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Debt Negotiation: The Process Explained

Sadly, like many Americans you may be suffering from an amount of debt that seems insurmountable. This creates an emotional crisis, wreaks havoc on your relationships, work performance, financial security and savings/retirement. Rather than continuing to lament the situation, let’s look at workable solutions to this debt problem. Positive resolutions are available to those that sincerely desire to have a better financial life.
Basically, Americans have the following choices from which debt can be overcome:

  1. Change how they prioritize their spending
  2. Engage a credit counseling firm
  3. Engage in a debt negotiation process

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  4. Do nothing and declare bankruptcy.

How you decide which option to choose should not be made by default. You need perspective and options from financial mentors that can see your big picture. Sandy Botkin, noted tax specialist and author, says that bankruptcy can be avoided by 85 percent of filers if they just had another $300 per month. In other words, often there are better choices to be made, if only we can know what ALL the choices are before we make a choice!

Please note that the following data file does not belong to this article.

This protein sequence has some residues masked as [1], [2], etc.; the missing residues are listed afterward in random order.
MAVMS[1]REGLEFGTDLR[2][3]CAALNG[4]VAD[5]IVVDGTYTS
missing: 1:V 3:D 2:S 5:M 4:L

Let me emphasize that whatever choice you make to get out of debt, it must first and foremost always include number 1 from the list above.  Before you do anything else, you must first change how you prioritize your spending. What this means is that you must create a spending plan and then track your spending according to that plan. When you create a spending plan, which includes how much you “spend” on debt every month, you can finally see the actual difference between your debt demand and your ability to pay that debt. Often you will find that extra $300 you didn’t know you had that can keep you from declaring bankruptcy and help you pay down your debt.